Mumbai: The Watson's Hotel of yore, now known as Esplanade Mansion, has seen two centuries turn and take their toll on its strength. From a hotel that characterized European chic in its heyday, it has fallen into the ruinous folds of nostalgia, greeting visitors with a BMC notice declaring it dangerous for habitation.
But now, this heritage structure in the heart of south Mumbai, which is India's only surviving cast iron building, has been marked for resuscitation.
With the building, which came up between 1860-63, consistently claiming a spot on the list of the most perilous building in the city in recent years, its tenants and owner have decided to jointly redevelop it. But they want to retain its cast iron frame, considering that it's the country's only surviving cast-iron structure.
For the makeover, the occupants of the five-storey building will require a no-objection certificate from MHADA, and the owner says they have already applied for it.
Sadik Ali, owner of Esplanade Mansion, said, "As soon as we get the NOC from MHADA the work on the building will start. We want to redevelop it jointly with the tenants." Ali came to be the proprietor in early 80s after the building's erstwhile owners, the Tatas, sold it to him.
The building's built-up area is 83,000 sq ft and it will get no FSI, so even after redevelopment, the area will remain the same. The estimated worth of the property is approximately Rs 450 crore.
'Sound and strong'
Curiously, even with civic authorities, conservation architects and historians ruing the Mansion's disrepair, inhabitants think the edifice is just fine and will continue to gaze over Kalaghoda for the decades to follow.
Mahmood Hussain, a tenant of Army Restaurant which has been in the building since 1932, claims all occupants believe the Mansion is not decrepit, "but if the redevelopment is being done, we all are with the landlord." He said, "Nothing will happen to the building for the next 150 years, but, yes, we along with the landlord are going for redevelopment."
Owner Ali said, "The building is not dilapidated. We have got letters from several engineers to prove this. The engineers had conducted a structural audit and stated that the building can stand for more than 50 years."
A tenant who didn't wished to be named said, "The landlord has been trying to redevelop the building for a long time. If it's finally happening, everyone is better off, but we hope that our interests are taken care of."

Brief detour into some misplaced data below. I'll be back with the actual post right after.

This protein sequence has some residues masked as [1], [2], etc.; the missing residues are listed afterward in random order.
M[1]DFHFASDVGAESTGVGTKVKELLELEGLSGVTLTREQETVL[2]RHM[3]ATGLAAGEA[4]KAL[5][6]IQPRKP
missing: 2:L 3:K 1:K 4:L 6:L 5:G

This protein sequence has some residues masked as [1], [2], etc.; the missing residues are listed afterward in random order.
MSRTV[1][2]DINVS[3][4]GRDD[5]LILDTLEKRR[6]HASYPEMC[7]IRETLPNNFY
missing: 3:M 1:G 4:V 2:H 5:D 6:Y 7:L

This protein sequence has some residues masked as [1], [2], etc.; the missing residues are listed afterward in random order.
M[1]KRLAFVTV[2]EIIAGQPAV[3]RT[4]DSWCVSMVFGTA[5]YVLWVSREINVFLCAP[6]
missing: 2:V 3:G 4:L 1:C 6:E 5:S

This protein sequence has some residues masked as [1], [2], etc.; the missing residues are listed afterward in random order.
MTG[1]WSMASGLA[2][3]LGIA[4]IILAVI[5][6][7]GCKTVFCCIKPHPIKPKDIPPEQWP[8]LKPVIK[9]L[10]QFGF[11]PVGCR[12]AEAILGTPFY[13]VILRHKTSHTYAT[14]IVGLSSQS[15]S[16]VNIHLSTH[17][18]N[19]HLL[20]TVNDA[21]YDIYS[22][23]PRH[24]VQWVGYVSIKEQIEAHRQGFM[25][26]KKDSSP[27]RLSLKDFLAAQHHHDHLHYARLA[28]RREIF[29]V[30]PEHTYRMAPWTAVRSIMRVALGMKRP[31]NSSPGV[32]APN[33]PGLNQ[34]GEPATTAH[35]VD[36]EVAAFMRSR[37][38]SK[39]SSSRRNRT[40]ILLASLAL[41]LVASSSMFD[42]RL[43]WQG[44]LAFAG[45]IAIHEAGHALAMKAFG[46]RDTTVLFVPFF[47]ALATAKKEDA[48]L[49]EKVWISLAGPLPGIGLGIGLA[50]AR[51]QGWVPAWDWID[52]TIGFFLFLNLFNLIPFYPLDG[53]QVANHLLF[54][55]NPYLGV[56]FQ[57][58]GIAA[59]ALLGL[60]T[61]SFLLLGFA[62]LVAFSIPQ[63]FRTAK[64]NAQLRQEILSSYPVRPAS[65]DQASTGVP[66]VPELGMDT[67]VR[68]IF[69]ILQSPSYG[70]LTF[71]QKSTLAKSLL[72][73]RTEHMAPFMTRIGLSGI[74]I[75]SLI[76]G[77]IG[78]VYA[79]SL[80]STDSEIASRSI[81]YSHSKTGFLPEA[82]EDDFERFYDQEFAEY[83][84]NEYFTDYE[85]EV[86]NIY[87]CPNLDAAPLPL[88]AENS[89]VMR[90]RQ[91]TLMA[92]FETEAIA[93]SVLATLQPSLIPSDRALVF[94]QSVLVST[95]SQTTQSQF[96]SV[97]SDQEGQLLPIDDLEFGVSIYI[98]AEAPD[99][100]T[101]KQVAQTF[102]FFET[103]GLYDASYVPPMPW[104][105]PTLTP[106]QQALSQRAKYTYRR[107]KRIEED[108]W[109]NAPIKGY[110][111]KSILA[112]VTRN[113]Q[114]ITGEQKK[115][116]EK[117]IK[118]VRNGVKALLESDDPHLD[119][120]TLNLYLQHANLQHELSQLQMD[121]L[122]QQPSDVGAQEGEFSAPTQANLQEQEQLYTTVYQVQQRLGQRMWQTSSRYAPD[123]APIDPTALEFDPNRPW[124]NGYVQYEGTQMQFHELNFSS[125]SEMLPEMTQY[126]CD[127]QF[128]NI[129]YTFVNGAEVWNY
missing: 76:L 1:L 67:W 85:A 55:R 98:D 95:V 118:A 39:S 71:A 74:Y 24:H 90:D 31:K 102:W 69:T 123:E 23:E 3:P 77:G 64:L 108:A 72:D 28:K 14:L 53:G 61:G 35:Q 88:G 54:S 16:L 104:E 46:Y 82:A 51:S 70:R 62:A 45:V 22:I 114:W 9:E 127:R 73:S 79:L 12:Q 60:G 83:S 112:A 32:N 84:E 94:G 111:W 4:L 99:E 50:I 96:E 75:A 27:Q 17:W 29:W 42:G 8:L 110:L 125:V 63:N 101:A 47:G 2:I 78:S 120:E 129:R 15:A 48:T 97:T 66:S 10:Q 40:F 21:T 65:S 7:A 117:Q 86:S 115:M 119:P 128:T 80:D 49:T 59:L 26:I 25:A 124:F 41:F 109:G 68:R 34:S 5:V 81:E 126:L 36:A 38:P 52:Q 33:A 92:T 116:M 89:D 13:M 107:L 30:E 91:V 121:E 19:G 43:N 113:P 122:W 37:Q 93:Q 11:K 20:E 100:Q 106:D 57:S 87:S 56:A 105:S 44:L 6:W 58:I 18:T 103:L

The landlord said he'd be giving the tenants the space they currently occupy. Importantly, he said the building would be done up in a way that its heritage tag isn't affected.
Legacy worth saving
Historian Deepak Rao said, "I have seen the building when it was in good shape, but now it's falling apart. It's better to restore it rather than having it come crashing down one day. If redeveloped, while following all heritage-related rules, it would stand tall at the same place and remain with us."
Dwelling on its history a bit, Rao said, "The hotel occupied one of the loveliest places in the city. The first movie was screened here."
He was referring to the debut of motion pictures in India on July 7, 1896, which Europeans paid a rupee each to watch at Watson's.
Rao added, "It's the only cast iron building left in the city. The hotel's annex building on Apollo Bunder is now referred to as Dhanraj Mahal."
Senior lawyer Majid Memon, who formerly had his office in the building, said, "The redevelopment of Esplanade Mansion is good news. The building has great heritage value but has been in a bad state for a very long time. It should be redeveloped. Only then will it be habitable."
Memon shifted to Surya Mahal in April this year.
Area of Esplanade Mansion in sq ft
Rs 450 cr
The estimated worth of the property
Esplanade Mansion, earlier known as Watson's Hotel, is India's oldest surviving cast iron building. Named after its founder, John H Watson, the building was planned in England and constructed on site between 1860 and 1863
It was a whites-only hotel, and the apartheid did not come in the way of its becoming the city's swankiest hotel: a five-star in an era when five-stars were still a thing in the future. One of the hotel's most notable guests was Mark Twain, who later wrote about the crows he saw outside his balcony in 'Following the Equator'.
It hosted the first silent motion picture screening in India, presented by the Lumiere Brothers' Cinematographe, on July 7, 1896
A popular myth says the staff at Watson's denied Jamsetji Tata access to the hotel. In retaliation, Tata opened the iconic Taj Mahal Hotel near the Gateway of India in 1903
After Watson's death, the hotel lost its popularity to the formidable Taj. In the 1960s, Watson's was closed down and eventually partitioned into small cubicles, which were rented out